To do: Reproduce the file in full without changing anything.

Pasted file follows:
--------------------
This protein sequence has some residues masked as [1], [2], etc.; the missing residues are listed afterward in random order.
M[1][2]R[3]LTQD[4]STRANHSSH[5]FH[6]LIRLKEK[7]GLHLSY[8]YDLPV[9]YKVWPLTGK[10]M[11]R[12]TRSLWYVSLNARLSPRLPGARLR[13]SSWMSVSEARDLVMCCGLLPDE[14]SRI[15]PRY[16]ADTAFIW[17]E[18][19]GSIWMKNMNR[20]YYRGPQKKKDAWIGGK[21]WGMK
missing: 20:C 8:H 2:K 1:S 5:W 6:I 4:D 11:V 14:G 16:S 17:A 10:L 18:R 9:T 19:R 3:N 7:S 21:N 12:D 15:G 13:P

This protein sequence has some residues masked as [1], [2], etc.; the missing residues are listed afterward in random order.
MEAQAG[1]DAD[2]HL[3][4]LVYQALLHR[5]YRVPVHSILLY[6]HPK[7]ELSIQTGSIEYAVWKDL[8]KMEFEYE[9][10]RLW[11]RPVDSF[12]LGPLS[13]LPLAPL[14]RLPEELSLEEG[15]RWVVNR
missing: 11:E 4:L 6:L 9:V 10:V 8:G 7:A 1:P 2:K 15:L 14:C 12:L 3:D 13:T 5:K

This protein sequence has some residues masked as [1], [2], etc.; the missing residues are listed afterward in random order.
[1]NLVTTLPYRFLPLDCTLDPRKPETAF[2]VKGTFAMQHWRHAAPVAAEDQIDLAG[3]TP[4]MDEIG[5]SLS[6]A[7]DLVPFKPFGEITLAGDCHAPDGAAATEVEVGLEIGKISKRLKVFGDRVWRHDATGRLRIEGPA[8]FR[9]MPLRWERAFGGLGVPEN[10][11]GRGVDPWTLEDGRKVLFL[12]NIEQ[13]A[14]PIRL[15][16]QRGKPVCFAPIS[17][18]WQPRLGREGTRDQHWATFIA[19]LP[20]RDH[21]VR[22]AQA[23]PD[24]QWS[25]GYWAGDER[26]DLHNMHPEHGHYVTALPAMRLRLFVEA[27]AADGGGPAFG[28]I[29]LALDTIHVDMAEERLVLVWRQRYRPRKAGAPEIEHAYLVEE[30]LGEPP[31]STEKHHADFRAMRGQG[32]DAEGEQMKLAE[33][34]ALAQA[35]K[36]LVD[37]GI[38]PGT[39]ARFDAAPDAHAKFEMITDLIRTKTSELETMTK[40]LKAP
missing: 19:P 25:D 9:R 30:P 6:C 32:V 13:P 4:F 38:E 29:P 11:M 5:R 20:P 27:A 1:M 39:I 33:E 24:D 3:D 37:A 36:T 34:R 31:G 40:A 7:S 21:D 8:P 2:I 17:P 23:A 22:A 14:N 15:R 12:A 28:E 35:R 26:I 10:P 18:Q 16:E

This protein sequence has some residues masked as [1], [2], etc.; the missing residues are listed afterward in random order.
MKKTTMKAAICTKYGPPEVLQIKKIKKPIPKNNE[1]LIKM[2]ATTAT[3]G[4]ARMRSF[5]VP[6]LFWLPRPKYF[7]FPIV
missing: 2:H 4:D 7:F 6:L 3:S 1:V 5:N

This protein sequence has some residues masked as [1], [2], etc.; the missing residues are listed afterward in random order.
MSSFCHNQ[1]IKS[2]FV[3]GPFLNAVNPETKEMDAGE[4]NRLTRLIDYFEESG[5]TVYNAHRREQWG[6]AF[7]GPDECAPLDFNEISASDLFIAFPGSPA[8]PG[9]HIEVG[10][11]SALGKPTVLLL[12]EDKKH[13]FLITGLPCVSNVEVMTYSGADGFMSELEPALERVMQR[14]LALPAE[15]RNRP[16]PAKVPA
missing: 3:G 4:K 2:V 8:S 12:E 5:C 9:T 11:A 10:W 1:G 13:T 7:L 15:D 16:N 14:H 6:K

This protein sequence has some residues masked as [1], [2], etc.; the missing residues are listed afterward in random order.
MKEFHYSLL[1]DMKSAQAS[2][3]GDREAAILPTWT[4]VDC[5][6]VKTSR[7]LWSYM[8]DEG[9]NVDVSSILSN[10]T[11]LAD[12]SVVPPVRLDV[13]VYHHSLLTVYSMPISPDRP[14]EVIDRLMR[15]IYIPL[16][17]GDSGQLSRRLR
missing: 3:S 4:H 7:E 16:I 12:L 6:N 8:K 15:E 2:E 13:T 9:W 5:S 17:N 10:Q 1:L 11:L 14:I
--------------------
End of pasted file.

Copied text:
This protein sequence has some residues masked as [1], [2], etc.; the missing residues are listed afterward in random order.
M[1][2]R[3]LTQD[4]STRANHSSH[5]FH[6]LIRLKEK[7]GLHLSY[8]YDLPV[9]YKVWPLTGK[10]M[11]R[12]TRSLWYVSLNARLSPRLPGARLR[13]SSWMSVSEARDLVMCCGLLPDE[14]SRI[15]PRY[16]ADTAFIW[17]E[18][19]GSIWMKNMNR[20]YYRGPQKKKDAWIGGK[21]WGMK
missing: 20:C 8:H 2:K 1:S 5:W 6:I 4:D 11:V 14:G 16:S 17:A 10:L 18:R 9:T 19:R 3:N 7:S 21:N 12:D 15:G 13:P

This protein sequence has some residues masked as [1], [2], etc.; the missing residues are listed afterward in random order.
MEAQAG[1]DAD[2]HL[3][4]LVYQALLHR[5]YRVPVHSILLY[6]HPK[7]ELSIQTGSIEYAVWKDL[8]KMEFEYE[9][10]RLW[11]RPVDSF[12]LGPLS[13]LPLAPL[14]RLPEELSLEEG[15]RWVVNR
missing: 11:E 4:L 6:L 9:V 10:V 8:G 7:A 1:P 2:K 15:L 14:C 12:L 3:D 13:T 5:K

This protein sequence has some residues masked as [1], [2], etc.; the missing residues are listed afterward in random order.
[1]NLVTTLPYRFLPLDCTLDPRKPETAF[2]VKGTFAMQHWRHAAPVAAEDQIDLAG[3]TP[4]MDEIG[5]SLS[6]A[7]DLVPFKPFGEITLAGDCHAPDGAAATEVEVGLEIGKISKRLKVFGDRVWRHDATGRLRIEGPA[8]FR[9]MPLRWERAFGGLGVPEN[10][11]GRGVDPWTLEDGRKVLFL[12]NIEQ[13]A[14]PIRL[15][16]QRGKPVCFAPIS[17][18]WQPRLGREGTRDQHWATFIA[19]LP[20]RDH[21]VR[22]AQA[23]PD[24]QWS[25]GYWAGDER[26]DLHNMHPEHGHYVTALPAMRLRLFVEA[27]AADGGGPAFG[28]I[29]LALDTIHVDMAEERLVLVWRQRYRPRKAGAPEIEHAYLVEE[30]LGEPP[31]STEKHHADFRAMRGQG[32]DAEGEQMKLAE[33][34]ALAQA[35]K[36]LVD[37]GI[38]PGT[39]ARFDAAPDAHAKFEMITDLIRTKTSELETMTK[40]LKAP
missing: 19:P 25:D 9:R 30:P 6:C 32:V 13:P 4:F 38:E 29:P 11:M 5:R 20:P 27:A 1:M 39:I 33:E 24:D 3:D 37:A 36:T 34:R 31:G 40:A 7:S 21:D 8:P 2:I 17:P 23:A 22:A 14:N 15:R 12:A 28:E 35:R 26:I 10:P 18:Q 16:E

This protein sequence has some residues masked as [1], [2], etc.; the missing residues are listed afterward in random order.
MKKTTMKAAICTKYGPPEVLQIKKIKKPIPKNNE[1]LIKM[2]ATTAT[3]G[4]ARMRSF[5]VP[6]LFWLPRPKYF[7]FPIV
missing: 2:H 4:D 7:F 6:L 3:S 1:V 5:N

This protein sequence has some residues masked as [1], [2], etc.; the missing residues are listed afterward in random order.
MSSFCHNQ[1]IKS[2]FV[3]GPFLNAVNPETKEMDAGE[4]NRLTRLIDYFEESG[5]TVYNAHRREQWG[6]AF[7]GPDECAPLDFNEISASDLFIAFPGSPA[8]PG[9]HIEVG[10][11]SALGKPTVLLL[12]EDKKH[13]FLITGLPCVSNVEVMTYSGADGFMSELEPALERVMQR[14]LALPAE[15]RNRP[16]PAKVPA
missing: 3:G 4:K 2:V 8:S 12:E 5:C 9:T 11:A 10:W 1:G 13:T 7:L 15:D 16:N 14:H 6:K

This protein sequence has some residues masked as [1], [2], etc.; the missing residues are listed afterward in random order.
MKEFHYSLL[1]DMKSAQAS[2][3]GDREAAILPTWT[4]VDC[5][6]VKTSR[7]LWSYM[8]DEG[9]NVDVSSILSN[10]T[11]LAD[12]SVVPPVRLDV[13]VYHHSLLTVYSMPISPDRP[14]EVIDRLMR[15]IYIPL[16][17]GDSGQLSRRLR
missing: 3:S 4:H 7:E 16:I 12:L 6:N 8:K 15:E 2:E 13:T 9:W 5:S 17:N 10:Q 1:L 11:L 14:I